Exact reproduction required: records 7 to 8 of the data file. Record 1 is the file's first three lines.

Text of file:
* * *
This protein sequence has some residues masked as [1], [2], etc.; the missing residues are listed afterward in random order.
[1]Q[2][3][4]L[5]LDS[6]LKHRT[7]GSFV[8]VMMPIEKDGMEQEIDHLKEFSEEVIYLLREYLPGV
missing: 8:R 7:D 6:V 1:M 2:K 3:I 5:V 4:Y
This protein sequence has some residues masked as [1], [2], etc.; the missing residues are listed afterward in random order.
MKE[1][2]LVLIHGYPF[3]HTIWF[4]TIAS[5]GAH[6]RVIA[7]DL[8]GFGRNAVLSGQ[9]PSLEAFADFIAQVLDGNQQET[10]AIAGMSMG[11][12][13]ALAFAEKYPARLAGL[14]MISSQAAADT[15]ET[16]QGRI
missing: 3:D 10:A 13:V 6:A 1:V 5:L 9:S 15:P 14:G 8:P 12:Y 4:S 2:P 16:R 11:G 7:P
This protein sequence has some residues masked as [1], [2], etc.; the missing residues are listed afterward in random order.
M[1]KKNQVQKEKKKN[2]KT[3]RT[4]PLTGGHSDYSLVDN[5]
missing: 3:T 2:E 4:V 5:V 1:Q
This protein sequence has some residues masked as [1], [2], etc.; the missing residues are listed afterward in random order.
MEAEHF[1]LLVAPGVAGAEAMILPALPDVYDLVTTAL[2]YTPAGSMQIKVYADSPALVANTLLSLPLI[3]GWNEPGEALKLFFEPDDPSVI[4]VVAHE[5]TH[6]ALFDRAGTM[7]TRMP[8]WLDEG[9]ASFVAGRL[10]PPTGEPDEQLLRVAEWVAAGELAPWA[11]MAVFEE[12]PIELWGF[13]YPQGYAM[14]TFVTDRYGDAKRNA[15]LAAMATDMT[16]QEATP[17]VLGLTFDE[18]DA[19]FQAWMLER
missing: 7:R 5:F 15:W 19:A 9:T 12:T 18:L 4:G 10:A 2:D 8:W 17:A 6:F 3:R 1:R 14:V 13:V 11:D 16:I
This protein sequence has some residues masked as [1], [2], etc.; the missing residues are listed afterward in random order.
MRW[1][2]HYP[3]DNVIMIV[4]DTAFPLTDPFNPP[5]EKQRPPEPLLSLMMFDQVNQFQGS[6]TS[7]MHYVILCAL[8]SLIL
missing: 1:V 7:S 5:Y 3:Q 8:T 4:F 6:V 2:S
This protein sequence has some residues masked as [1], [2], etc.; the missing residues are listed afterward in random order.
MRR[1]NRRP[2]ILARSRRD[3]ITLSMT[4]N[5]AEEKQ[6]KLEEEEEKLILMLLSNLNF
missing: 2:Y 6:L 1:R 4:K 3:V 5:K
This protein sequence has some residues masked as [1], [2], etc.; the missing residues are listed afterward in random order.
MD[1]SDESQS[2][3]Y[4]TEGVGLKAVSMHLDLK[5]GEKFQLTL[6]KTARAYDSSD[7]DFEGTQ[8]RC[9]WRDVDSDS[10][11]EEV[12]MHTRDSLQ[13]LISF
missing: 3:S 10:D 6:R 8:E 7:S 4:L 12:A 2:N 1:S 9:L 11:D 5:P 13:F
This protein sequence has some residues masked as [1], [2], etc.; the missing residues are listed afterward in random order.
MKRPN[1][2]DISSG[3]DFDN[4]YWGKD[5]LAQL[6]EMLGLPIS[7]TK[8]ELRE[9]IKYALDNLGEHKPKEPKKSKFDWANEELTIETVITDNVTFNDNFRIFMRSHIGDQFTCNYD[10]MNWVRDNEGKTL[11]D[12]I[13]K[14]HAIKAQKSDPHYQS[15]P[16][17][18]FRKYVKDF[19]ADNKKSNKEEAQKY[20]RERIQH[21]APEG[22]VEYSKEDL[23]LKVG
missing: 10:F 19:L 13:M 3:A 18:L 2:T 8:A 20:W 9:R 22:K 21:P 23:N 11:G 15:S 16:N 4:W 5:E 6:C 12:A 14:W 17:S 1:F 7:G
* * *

This protein sequence has some residues masked as [1], [2], etc.; the missing residues are listed afterward in random order.
MD[1]SDESQS[2][3]Y[4]TEGVGLKAVSMHLDLK[5]GEKFQLTL[6]KTARAYDSSD[7]DFEGTQ[8]RC[9]WRDVDSDS[10][11]EEV[12]MHTRDSLQ[13]LISF
missing: 3:S 10:D 6:R 8:E 7:S 4:L 12:A 2:N 1:S 9:L 11:D 5:P 13:F
This protein sequence has some residues masked as [1], [2], etc.; the missing residues are listed afterward in random order.
MKRPN[1][2]DISSG[3]DFDN[4]YWGKD[5]LAQL[6]EMLGLPIS[7]TK[8]ELRE[9]IKYALDNLGEHKPKEPKKSKFDWANEELTIETVITDNVTFNDNFRIFMRSHIGDQFTCNYD[10]MNWVRDNEGKTL[11]D[12]I[13]K[14]HAIKAQKSDPHYQS[15]P[16][17][18]FRKYVKDF[19]ADNKKSNKEEAQKY[20]RERIQH[21]APEG[22]VEYSKEDL[23]LKVG
missing: 10:F 19:L 13:M 3:A 18:L 2:T 8:A 20:W 9:R 22:K 21:P 23:N 11:G 15:S 16:N 4:W 5:E 6:C 12:A 14:W 17:S 1:F 7:G